is hard to argue that the term ³President´ conjures a more emotional response than ³Imperial Wizard´. Other symbols are cleverly implemented by the Ku Klux Klan to heighten their authority and mystique. Leaders of the group almost always wear different colored robes as opposed to the traditional white of low ranking members. Differentiation between colors strengthens the separation between ranks within the clan quite directly. Another interesting tactic the Klan employs is the use of symbols that members have already been acclimated to by other social groups. The use of the American flag within the initiation ritual stresses the notion that what the Klan is doing is patriotic; members are doing right by their country when they aid the Klan in its agenda. By incorporating the cross, the Klan is not only stating that they have a ³Christian´ mission, but also making the act more sacred. Humans are encultured into their respective states and religions from an early age, other groups try to capitalize on this familiarity by depicting themselves as an extension of the culture the person is already a part of. The Ku Klux Klan, an organization regarded with much distain in mainstream society, was and is the product of human perspective. Formed by white Protestants hoping to keep their society racially and religiously ³pure´, the Klan was formed based on the concept of exceptionalism. Like many societies and organizations before them, the Klan capitalized on the similarities between its members and denounced those who were different from them ± a basic strategy for forming unity among a select assortment of people. Regardless of their agenda, the Klan is a very functional example of how a group solidifies their existence and importance. Symbols and rituals are not only important to social organizations that wield popular support and are already legitimized, they can also be central to those expressing dissidence and resistance towards the aforementioned groups. In some ways, revolutionary groups may invest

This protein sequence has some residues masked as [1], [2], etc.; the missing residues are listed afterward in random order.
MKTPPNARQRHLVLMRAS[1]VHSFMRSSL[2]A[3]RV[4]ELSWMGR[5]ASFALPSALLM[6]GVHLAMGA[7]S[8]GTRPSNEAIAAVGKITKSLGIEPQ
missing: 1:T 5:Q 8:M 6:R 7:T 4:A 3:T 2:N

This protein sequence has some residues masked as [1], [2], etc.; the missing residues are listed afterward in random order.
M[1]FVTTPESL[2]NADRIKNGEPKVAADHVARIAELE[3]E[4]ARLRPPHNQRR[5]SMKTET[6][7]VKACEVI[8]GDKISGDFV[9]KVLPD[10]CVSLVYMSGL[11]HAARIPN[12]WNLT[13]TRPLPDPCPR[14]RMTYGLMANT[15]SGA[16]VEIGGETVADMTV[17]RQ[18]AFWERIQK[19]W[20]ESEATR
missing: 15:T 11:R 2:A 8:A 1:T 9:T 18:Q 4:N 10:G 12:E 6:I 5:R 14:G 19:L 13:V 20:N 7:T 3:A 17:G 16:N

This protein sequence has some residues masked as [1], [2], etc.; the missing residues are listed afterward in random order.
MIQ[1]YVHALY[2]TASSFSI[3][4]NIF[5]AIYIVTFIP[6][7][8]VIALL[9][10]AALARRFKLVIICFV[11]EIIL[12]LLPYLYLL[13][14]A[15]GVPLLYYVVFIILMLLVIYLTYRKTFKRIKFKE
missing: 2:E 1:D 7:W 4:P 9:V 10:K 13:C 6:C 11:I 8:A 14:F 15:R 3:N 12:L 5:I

more interest is symbols and rituals than those in power, in order to build unity to become a considerable political force. Symbols of rebellion, from Che Guevara shirts to individuals lighting themselves on fire, play an important part in shaping political speech and expressing one¶s opinions within the culture as a whole. The symbols we present and identify with, whether they are rebellious or cooperative, shape the way we view the world and the way the world views us; this creates a constantly shifting set of cultural values. As Kertzer states when he quotes Burke: ³The so called µI¶ is merely a unique combination of partially conflicting µcorporate we¶s¶´ (Kertzer, 16). A patriotic, conservative Christian can live his life to the highest standards set by society. If that same individual was to imbibe marijuana regularly, however, he would be ritually committing a rebellious act in the eyes of the state. Thus, our lives are in a constant flux in regards to the degree which we conform and the degree which we rebel. Under more direct circumstances of rebellion, the emphasis on symbols and rituals becomes more apparent. Kertzer draws on the French Revolution to depict the importance of symbols of dissidence. From its very beginning, the leaders of the French Revolution staged many public spectacles designed to increase support for their agenda. Often centered on executions, these events became a focal point for the masses to rally around. A crowded square full of people demanding justice for the harsh life they suffered under the previous government is a scene one could easily be swept away in. The executions of monarchs and other officials symbolized the death of the old system, out of which the new would be born. The guillotine itself, the device used to behead the condemned, became an important symbol of the revolution. Widely depicted in modern society as an intimidating symbol of death; to the French people it was a symbol of justice being served. Holidays, such as Bastille Day, were formed by the new authorities in order to emphasize the glory of the revolutionary cause. The Enlightenment